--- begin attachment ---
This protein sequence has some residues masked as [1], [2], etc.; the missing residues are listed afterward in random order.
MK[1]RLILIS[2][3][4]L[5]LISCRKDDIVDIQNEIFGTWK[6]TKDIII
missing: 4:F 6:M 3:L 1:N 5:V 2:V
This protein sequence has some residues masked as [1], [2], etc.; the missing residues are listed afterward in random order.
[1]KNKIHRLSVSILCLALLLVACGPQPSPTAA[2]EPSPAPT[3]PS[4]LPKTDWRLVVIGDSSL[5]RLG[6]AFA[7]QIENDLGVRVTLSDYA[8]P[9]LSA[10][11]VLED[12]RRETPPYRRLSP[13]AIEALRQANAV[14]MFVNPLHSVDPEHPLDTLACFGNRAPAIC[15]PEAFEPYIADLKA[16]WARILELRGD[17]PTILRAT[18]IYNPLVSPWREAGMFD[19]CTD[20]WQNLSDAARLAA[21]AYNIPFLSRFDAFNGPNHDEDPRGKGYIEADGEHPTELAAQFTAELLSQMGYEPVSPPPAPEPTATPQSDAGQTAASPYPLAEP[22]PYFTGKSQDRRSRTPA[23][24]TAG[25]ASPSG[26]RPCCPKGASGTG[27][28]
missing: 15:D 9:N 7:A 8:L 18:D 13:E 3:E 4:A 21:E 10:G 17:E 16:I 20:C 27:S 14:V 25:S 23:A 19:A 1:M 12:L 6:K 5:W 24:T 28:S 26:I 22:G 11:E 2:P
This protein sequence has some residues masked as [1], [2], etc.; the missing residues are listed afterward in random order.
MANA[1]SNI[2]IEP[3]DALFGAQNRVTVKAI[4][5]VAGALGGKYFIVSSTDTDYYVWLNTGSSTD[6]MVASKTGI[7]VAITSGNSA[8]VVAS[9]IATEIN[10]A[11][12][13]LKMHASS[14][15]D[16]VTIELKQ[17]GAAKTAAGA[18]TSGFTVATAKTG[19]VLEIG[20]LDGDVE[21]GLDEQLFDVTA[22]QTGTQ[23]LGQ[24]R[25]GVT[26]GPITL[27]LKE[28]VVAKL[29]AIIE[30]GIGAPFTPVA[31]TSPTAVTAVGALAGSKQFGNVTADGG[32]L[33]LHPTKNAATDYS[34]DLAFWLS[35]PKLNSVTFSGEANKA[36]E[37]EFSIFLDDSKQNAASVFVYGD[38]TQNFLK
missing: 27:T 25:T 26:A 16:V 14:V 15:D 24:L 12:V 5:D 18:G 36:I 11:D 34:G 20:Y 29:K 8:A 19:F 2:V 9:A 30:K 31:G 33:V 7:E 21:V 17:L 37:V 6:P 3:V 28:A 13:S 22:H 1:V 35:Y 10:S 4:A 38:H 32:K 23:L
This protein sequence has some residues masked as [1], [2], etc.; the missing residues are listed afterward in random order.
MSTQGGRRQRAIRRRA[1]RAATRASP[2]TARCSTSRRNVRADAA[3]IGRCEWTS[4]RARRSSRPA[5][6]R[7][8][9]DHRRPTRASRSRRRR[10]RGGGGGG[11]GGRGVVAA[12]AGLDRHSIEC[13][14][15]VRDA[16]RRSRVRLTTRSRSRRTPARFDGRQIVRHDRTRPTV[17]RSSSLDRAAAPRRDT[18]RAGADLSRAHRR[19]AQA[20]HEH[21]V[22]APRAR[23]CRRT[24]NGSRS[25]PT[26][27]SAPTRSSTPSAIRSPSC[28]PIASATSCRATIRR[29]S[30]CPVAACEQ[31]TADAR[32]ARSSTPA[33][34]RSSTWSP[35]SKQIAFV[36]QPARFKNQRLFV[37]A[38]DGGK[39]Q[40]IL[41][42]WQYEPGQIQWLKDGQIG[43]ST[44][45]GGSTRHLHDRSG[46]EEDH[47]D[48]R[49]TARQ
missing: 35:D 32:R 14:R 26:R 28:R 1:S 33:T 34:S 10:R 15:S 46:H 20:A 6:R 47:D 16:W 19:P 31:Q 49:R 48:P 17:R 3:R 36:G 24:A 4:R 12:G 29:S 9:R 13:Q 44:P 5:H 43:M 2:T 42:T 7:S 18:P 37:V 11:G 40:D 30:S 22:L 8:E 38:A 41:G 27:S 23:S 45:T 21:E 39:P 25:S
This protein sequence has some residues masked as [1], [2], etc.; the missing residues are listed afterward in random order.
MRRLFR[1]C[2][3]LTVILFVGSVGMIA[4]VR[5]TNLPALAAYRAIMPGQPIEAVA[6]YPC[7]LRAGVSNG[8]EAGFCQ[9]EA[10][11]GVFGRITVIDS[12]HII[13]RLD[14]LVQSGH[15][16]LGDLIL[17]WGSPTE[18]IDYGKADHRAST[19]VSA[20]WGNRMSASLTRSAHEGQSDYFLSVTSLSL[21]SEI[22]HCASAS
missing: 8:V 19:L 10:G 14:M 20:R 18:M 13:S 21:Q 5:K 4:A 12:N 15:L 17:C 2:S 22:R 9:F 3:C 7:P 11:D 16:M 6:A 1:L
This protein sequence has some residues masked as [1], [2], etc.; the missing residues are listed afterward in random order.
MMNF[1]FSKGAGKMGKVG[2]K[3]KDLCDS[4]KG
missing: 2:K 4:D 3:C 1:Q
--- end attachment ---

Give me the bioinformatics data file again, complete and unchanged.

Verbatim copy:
This protein sequence has some residues masked as [1], [2], etc.; the missing residues are listed afterward in random order.
MK[1]RLILIS[2][3][4]L[5]LISCRKDDIVDIQNEIFGTWK[6]TKDIII
missing: 4:F 6:M 3:L 1:N 5:V 2:V
This protein sequence has some residues masked as [1], [2], etc.; the missing residues are listed afterward in random order.
[1]KNKIHRLSVSILCLALLLVACGPQPSPTAA[2]EPSPAPT[3]PS[4]LPKTDWRLVVIGDSSL[5]RLG[6]AFA[7]QIENDLGVRVTLSDYA[8]P[9]LSA[10][11]VLED[12]RRETPPYRRLSP[13]AIEALRQANAV[14]MFVNPLHSVDPEHPLDTLACFGNRAPAIC[15]PEAFEPYIADLKA[16]WARILELRGD[17]PTILRAT[18]IYNPLVSPWREAGMFD[19]CTD[20]WQNLSDAARLAA[21]AYNIPFLSRFDAFNGPNHDEDPRGKGYIEADGEHPTELAAQFTAELLSQMGYEPVSPPPAPEPTATPQSDAGQTAASPYPLAEP[22]PYFTGKSQDRRSRTPA[23][24]TAG[25]ASPSG[26]RPCCPKGASGTG[27][28]
missing: 15:D 9:N 7:A 8:L 18:D 13:E 3:E 4:A 21:E 10:G 17:E 16:I 20:C 27:S 14:V 25:S 23:A 19:A 1:M 12:L 6:K 5:W 24:T 28:S 26:I 22:G 11:E 2:P
This protein sequence has some residues masked as [1], [2], etc.; the missing residues are listed afterward in random order.
MANA[1]SNI[2]IEP[3]DALFGAQNRVTVKAI[4][5]VAGALGGKYFIVSSTDTDYYVWLNTGSSTD[6]MVASKTGI[7]VAITSGNSA[8]VVAS[9]IATEIN[10]A[11][12][13]LKMHASS[14][15]D[16]VTIELKQ[17]GAAKTAAGA[18]TSGFTVATAKTG[19]VLEIG[20]LDGDVE[21]GLDEQLFDVTA[22]QTGTQ[23]LGQ[24]R[25]GVT[26]GPITL[27]LKE[28]VVAKL[29]AIIE[30]GIGAPFTPVA[31]TSPTAVTAVGALAGSKQFGNVTADGG[32]L[33]LHPTKNAATDYS[34]DLAFWLS[35]PKLNSVTFSGEANKA[36]E[37]EFSIFLDDSKQNAASVFVYGD[38]TQNFLK
missing: 27:T 25:T 26:A 16:V 14:V 15:D 24:L 12:V 5:D 18:G 36:I 11:D 34:G 20:Y 29:K 8:A 19:F 2:V 9:A 30:K 31:G 33:V 7:E 21:V 17:L 37:V 6:P 3:V 28:A 13:S 22:H 1:V 35:Y 10:S 4:A 38:H 32:K 23:L
This protein sequence has some residues masked as [1], [2], etc.; the missing residues are listed afterward in random order.
MSTQGGRRQRAIRRRA[1]RAATRASP[2]TARCSTSRRNVRADAA[3]IGRCEWTS[4]RARRSSRPA[5][6]R[7][8][9]DHRRPTRASRSRRRR[10]RGGGGGG[11]GGRGVVAA[12]AGLDRHSIEC[13][14][15]VRDA[16]RRSRVRLTTRSRSRRTPARFDGRQIVRHDRTRPTV[17]RSSSLDRAAAPRRDT[18]RAGADLSRAHRR[19]AQA[20]HEH[21]V[22]APRAR[23]CRRT[24]NGSRS[25]PT[26][27]SAPTRSSTPSAIRSPSC[28]PIASATSCRATIRR[29]S[30]CPVAACEQ[31]TADAR[32]ARSSTPA[33][34]RSSTWSP[35]SKQIAFV[36]QPARFKNQRLFV[37]A[38]DGGK[39]Q[40]IL[41][42]WQYEPGQIQWLKDGQIG[43]ST[44][45]GGSTRHLHDRSG[46]EEDH[47]D[48]R[49]TARQ
missing: 35:D 32:R 14:R 26:R 28:R 1:S 33:T 34:S 10:R 15:S 46:H 20:A 6:R 47:D 16:W 19:P 31:Q 49:R 48:P 17:R 3:R 36:G 24:A 4:R 12:G 29:S 9:R 13:Q 44:P 5:H 43:M 2:T 42:T 7:S 18:P 37:V 11:G 40:D 30:S 22:L 8:E 38:A 41:G 27:S 23:S 45:T 21:E 39:P 25:S
This protein sequence has some residues masked as [1], [2], etc.; the missing residues are listed afterward in random order.
MRRLFR[1]C[2][3]LTVILFVGSVGMIA[4]VR[5]TNLPALAAYRAIMPGQPIEAVA[6]YPC[7]LRAGVSNG[8]EAGFCQ[9]EA[10][11]GVFGRITVIDS[12]HII[13]RLD[14]LVQSGH[15][16]LGDLIL[17]WGSPTE[18]IDYGKADHRAST[19]VSA[20]WGNRMSASLTRSAHEGQSDYFLSVTSLSL[21]SEI[22]HCASAS
missing: 8:V 19:L 10:G 14:M 20:R 18:M 13:S 21:Q 5:K 4:A 12:N 15:L 17:C 2:S 22:R 9:F 3:C 7:P 11:D 16:M 6:A 1:L
This protein sequence has some residues masked as [1], [2], etc.; the missing residues are listed afterward in random order.
MMNF[1]FSKGAGKMGKVG[2]K[3]KDLCDS[4]KG
missing: 2:K 4:D 3:C 1:Q